Phillips 66 Savings Plan

Plan Investments

The investments in your Savings Plan are organized into four tiers, each with a different investment strategy. No matter what level of investing experience you have, you can create a portfolio that fits your investment objective, time horizon, and comfort with risk.

Tier 1: Target-Date Investments
How to invest your money among stocks, bonds, and short-term reserves—now and as you grow older—is one of your most important financial decisions. Vanguard® Target Retirement Trusts Plus provide a professionally maintained, diversified mix of investments that shifts its emphasis to more conservative investments as the year of retirement nears.

Investments in Target Retirement Trusts are subject to the risks of their underlying funds. The year in the trust name refers to the approximate year (the target date) when an investor in the trust would retire and leave the workforce. The trust will gradually shift its emphasis from more aggressive investments to more conservative ones based on its target date. An investment in a Target Retirement Trust is not guaranteed at any time, including on or after the target date. Keep in mind that diversification does not ensure a profit or protect against a loss.

If you choose this tier, consider making a single Target Retirement Trust your only plan investment. Why? Because a Target Retirement Trust is a broadly diversified asset mix on its own. Even though Target Retirement Trusts simplify the investment process, they still require some monitoring to ensure that the portfolio is in line with your current situation.

Consider choosing the trust with the date that’s closest to the year when you expect to retire. If you are already retired, consider choosing Vanguard Target Retirement Income Trust Plus. This trust seeks to provide current income and some capital appreciation to retirees.

Tier 2: Index Investments
These investments can offer the basic ingredients for a well-balanced portfolio. Each one offers broad diversification and low costs. You can combine several to create a portfolio that suits you.

If you wish to create your own diversified asset mix, you may want to start with the funds in this tier. This tier consists of index funds, which can provide low-cost access to broad segments of the stock and bond markets.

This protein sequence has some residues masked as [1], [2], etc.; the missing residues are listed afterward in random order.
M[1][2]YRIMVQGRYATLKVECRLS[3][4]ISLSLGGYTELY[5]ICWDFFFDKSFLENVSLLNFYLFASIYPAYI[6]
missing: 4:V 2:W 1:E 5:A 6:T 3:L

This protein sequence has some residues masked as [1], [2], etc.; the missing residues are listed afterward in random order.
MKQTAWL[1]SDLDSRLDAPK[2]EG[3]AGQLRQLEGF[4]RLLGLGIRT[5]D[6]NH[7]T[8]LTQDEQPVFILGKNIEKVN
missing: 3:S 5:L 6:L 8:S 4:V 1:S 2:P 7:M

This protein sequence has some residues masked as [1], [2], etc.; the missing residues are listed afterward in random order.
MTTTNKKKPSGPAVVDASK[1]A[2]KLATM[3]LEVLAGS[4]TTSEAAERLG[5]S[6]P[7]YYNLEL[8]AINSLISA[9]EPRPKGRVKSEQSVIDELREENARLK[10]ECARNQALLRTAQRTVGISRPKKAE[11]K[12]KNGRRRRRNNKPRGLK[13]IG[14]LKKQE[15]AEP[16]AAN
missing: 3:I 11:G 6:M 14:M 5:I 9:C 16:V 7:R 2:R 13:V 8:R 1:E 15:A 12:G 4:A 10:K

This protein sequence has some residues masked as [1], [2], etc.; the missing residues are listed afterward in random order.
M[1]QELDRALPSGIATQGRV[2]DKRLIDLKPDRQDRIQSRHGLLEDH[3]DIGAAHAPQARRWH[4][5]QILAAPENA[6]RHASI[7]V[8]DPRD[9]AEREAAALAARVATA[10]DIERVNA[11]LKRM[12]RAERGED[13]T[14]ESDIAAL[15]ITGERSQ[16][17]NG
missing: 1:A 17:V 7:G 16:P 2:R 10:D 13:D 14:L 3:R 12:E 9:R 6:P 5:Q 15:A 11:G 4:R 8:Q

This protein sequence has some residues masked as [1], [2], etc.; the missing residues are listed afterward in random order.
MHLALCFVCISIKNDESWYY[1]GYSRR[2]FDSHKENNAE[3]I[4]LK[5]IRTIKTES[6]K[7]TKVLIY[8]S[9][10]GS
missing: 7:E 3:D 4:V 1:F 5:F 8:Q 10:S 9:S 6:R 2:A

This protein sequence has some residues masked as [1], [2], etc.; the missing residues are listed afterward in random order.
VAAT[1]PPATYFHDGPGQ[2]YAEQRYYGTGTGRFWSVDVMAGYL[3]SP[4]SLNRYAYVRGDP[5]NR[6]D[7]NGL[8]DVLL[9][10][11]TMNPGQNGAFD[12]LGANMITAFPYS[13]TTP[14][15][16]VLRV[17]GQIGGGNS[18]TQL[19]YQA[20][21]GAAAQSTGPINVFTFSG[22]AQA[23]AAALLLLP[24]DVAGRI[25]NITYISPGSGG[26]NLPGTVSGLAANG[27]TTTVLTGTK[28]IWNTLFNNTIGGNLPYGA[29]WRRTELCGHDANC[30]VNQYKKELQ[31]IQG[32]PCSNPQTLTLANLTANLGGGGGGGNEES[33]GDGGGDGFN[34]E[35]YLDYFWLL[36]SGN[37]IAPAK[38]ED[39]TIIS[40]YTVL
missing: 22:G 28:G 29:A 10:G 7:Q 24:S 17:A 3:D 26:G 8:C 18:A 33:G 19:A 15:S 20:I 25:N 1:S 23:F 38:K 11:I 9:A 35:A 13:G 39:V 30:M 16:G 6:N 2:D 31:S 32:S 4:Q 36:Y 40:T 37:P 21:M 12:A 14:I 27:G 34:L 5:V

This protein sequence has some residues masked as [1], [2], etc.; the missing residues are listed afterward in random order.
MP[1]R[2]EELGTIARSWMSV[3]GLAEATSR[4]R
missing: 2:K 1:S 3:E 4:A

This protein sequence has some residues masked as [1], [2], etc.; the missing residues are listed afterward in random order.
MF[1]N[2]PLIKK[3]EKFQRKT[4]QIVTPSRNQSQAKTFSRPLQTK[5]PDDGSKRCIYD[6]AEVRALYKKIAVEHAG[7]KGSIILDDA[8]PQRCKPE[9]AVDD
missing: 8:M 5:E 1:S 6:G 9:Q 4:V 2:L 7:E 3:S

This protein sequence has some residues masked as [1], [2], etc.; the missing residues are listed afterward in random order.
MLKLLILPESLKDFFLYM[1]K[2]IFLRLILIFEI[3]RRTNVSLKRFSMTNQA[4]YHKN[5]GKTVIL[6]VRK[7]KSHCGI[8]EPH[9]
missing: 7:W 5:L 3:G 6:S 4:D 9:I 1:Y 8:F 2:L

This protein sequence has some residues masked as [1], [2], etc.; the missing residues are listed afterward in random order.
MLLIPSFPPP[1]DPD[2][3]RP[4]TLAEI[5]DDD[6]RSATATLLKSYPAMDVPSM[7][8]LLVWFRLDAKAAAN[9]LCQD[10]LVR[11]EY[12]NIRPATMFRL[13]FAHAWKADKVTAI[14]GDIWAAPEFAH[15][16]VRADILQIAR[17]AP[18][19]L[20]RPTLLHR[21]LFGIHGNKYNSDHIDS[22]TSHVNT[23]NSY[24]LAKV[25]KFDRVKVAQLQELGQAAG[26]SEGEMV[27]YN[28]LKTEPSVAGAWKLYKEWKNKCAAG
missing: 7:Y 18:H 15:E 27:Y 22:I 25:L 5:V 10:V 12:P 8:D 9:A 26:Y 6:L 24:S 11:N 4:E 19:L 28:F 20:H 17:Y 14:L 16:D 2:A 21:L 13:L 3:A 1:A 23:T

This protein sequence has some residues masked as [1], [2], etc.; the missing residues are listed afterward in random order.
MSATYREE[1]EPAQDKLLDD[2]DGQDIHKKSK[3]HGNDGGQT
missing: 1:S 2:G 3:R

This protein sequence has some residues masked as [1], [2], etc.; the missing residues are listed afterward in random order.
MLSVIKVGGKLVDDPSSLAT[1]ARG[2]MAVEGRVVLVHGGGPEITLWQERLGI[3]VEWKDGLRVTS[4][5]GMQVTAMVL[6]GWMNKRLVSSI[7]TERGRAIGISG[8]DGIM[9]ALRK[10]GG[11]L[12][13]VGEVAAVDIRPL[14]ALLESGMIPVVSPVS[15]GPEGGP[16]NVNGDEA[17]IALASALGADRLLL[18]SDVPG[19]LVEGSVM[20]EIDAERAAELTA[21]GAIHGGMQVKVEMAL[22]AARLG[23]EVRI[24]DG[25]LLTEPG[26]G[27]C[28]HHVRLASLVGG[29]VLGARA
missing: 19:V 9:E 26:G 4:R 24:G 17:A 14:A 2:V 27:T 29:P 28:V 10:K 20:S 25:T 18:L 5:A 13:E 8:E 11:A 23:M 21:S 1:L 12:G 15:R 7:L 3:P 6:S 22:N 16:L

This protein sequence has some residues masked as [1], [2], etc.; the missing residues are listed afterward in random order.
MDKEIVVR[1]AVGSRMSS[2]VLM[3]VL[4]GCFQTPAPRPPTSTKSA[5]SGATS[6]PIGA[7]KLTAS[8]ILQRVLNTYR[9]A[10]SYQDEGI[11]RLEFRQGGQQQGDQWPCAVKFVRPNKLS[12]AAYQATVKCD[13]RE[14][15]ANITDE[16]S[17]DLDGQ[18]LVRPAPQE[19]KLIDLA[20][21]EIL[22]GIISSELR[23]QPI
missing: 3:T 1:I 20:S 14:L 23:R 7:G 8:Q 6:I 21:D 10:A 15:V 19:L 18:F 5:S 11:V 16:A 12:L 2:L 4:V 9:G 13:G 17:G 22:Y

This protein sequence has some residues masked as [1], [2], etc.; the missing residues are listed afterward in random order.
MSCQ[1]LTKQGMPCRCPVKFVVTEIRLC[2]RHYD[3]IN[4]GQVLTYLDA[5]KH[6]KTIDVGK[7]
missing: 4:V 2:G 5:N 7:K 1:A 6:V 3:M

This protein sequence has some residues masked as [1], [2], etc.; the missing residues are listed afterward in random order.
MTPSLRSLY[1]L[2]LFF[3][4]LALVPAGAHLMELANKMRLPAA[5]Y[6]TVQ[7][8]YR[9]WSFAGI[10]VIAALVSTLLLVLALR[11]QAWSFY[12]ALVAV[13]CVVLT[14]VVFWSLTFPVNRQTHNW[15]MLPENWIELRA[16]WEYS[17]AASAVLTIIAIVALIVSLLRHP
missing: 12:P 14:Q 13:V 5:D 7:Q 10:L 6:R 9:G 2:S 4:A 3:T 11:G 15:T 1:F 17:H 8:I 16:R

Index funds, also known as passively managed funds, generally use a buy-and-hold strategy to try to track the performance of a given market. Why would anyone invest in an index fund and earn just what the market earns? Because index funds generally cost less to run than actively managed funds, whose managers try to outperform the market.

Note that the “market” represents all investor dollars. When some investors’ dollars outperform the market, other investors’ dollars must underperform. After subtracting fund costs—including management fees, administrative expenses, and trading commissions—actively managed funds can face difficulties over time just to keep pace with the market.

Tier 3: Active and Specialty Investments
The funds in this tier can help you fine-tune your portfolio with more specialized investments. They can be useful if you want to invest in a specific segment of the stock or bond markets. This tier also includes a money market fund and a stable value fund, which are conservative investments.

Remember that it’s difficult to identify which market segments are likely to outperform others. So you may want to consider using this tier as a supplement to the broader investments of Tier 2. Also keep in mind that funds in this tier may invest in some of the same companies as other investments in your plan, including those in other tiers. Make sure to check each investment's holdings if you'd prefer to avoid duplication.

Be sure to pay attention to fund costs. This tier includes actively managed funds, whose costs can vary significantly. You can get a sense of how much a fund costs to own by looking up its expense ratio in the fund’s prospectus. The higher the expense ratio, the more the fund spends to pay its bills.